Don’t despair, harassing bill collectors and creditors can be stopped. Lawmakers and courts know the game and have created protections for you in addition to the FDCPA. For example, the Telephone Consumer Protection Act applies to robo dialed calls from collectors and creditors. Be sure to capture all important information, including the name of the person (or ID or reference number) you spoke with and their company, the time and date, number called including extensions, amount agreed upon and when the payments are due. Also be sure, within 5 business days, to send a payment agreement letter or stop calling letter, depending on the circumstances and how the call went.

What to know and say when negotiating with bill collectors

Always find out who you are talking to. Under the FDCPA, collectors must identify themselves and their company.

“Please tell me your name and the company you work for so I may enter your call into my phone log.”

Let the collector know your position. Be direct and to the point and use their name.

I am experiencing financial difficulties at this time and have fallen behind (or going to fall behind) on my payments to you. My account number is ____.

Be sincere and give the collector a chance to offer suggestions. Enter the entire conversation in your phone log. Remember to record the collector’s name and the date, time, and specifics about the conversation.

I’d like to bring my account current. Can we arrange a payment plan?

Unless they suggest a payment plan that you can afford DO NOT agree to anything!  They’ll suggest borrowing from others, refinancing your home or car loan, or putting the debt on another credit card. Using these options means robbing Peter to pay Paul and, more than likely, will just push you deeper in debt. Do not agree to an amount that you cannot afford! If necessary, work with a debt settlement lawyer or financial counselor to set up a spending plan budget. If the creditor/collector suggests an amount you can’t afford, state the amount established in your budget.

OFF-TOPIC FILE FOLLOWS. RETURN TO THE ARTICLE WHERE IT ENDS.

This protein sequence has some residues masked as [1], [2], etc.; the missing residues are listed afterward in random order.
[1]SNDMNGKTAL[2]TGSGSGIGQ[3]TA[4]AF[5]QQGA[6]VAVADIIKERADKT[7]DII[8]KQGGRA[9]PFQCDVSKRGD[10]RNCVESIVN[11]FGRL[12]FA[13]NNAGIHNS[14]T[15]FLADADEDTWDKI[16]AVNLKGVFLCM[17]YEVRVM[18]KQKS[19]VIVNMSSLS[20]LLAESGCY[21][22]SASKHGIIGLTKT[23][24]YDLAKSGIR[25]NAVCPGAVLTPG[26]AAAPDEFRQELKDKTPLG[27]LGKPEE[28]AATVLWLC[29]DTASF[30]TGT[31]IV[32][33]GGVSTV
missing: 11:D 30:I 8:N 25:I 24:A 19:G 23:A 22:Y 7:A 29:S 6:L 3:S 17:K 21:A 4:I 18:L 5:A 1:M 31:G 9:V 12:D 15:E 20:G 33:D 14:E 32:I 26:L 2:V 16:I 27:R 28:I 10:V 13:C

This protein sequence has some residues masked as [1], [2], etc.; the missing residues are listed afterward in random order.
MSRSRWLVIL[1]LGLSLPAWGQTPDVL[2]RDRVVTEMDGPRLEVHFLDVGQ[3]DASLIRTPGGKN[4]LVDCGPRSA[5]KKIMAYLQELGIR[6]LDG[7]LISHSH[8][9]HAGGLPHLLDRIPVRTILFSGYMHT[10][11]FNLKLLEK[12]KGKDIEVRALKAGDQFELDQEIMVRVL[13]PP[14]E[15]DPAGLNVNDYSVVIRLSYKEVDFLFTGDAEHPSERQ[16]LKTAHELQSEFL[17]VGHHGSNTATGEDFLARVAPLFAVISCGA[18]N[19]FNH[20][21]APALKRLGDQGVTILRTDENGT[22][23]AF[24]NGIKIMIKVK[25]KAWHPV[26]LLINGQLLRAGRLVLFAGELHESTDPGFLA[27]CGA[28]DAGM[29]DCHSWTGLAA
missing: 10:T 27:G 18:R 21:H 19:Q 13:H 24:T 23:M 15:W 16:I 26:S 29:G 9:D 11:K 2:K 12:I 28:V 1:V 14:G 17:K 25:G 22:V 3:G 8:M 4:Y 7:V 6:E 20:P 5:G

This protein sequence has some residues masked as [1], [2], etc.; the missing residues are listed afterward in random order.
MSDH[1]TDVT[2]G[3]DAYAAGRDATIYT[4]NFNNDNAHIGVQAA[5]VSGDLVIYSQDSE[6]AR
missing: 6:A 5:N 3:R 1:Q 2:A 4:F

“I am currently working with a professional with my financial situation. I have other creditors with whom I need to make similar arrangements. I can afford to pay {state the amount you can really afford not what they are demanding} for the next {weeks, months} months.”

As part of your repayment process, negotiate what will be reported to credit bureaus. Begin thinking about the future and how this repayment schedule will affect your credit report. You want to keep it off your credit reports so make this part of your payment agreement.

“Once I’ve successfully repaid this debt, we agree any negative information given to the credit bureaus be removed from my credit report.”

Send a confirmation letter. Oral agreements may be difficult to prove or enforce, so always make a written record.

“Thank you {Creditor/Collector’s Name}, for working with me. I will make {$ amount of payment} payments beginning {date of first payment}. I will send you a letter within five business days confirming our agreement today and, once again, let me thank you for understanding my situation. Please remove my phone number from your call cue, I do not want you to call me again, for both of our protection, I think we should communicate in writing only. Good bye.”

WARNING! Be absolutely certain the debt statute of limitations (SoL) has not expired before agreeing to anything, but especially before making a token payment! In many states, a token payment or a written agreement to pay resets the SoL clock!

If you do NOT wish to pay the debt, send a letter saying so. If they contact you again they’ve likely violated a law.

Give me your address so that I may send you a refusal to pay and cease and desist letter in accordance with the applicable laws. And please make this your last call to me, I am revoking permission for you to call me at any number at all.